By constantly returning to her reading the manuscript Edward (her ex-husband) wrote, Ford implies the words are for her benefit despite our knowing they aren’t. It’s purposefully introduced that this novel was written in reaction to everything he experienced during and after their break-up. This was his catharsis, his way of pulling himself out of complacency to create something “real” like he always knew he could. In a way Susan becoming the thing she abhorred (her mother, played with a debutante bite by Laura Linney) saved Edward. It jumpstarted his voice to finally possess something worthy of the page, providing the ability to write himself in a substantive and way that wasn’t purely self-indulgent. He discovered who he was and now presented her a turn at the mirror.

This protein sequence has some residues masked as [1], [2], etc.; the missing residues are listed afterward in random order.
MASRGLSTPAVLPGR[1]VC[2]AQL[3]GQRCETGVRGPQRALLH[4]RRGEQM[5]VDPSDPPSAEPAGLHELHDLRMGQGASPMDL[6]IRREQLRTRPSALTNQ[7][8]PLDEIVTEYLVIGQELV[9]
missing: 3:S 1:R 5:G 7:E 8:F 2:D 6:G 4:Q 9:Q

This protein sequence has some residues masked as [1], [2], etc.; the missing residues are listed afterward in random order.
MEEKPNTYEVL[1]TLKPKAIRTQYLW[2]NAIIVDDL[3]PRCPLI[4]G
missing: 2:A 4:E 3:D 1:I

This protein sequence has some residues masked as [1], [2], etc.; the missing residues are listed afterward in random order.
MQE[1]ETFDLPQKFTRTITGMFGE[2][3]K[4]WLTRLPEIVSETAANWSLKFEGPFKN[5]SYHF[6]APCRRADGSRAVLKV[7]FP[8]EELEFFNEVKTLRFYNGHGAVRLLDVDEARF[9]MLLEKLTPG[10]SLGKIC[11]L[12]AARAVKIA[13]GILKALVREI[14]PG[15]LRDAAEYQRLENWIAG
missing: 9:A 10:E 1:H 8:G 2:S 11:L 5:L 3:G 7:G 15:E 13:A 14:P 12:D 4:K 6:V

The same can be said about Susan too, though. In another almost too circuitous maneuver, Ford shows his lead in flashback talking about how she rejected becoming an artist because she wasn’t cynical enough. Later, when she’s ending her marriage, she declares she’s too cynical. It was realizing she wasn’t the idealistic woman of the people starkly contrasting her parents’ close-minded narcissism she thought that gave her the internal propulsion to create. Like Edward, she too “wrote what she knew” as evidenced by a startling opening credits sequence of dancing obese women. Here is a self-portrait, the person she was beneath the materialism and make-up exposed. She had trapped herself in a life of isolation and artifice. Her decision to reject love for status was inevitably all-consuming.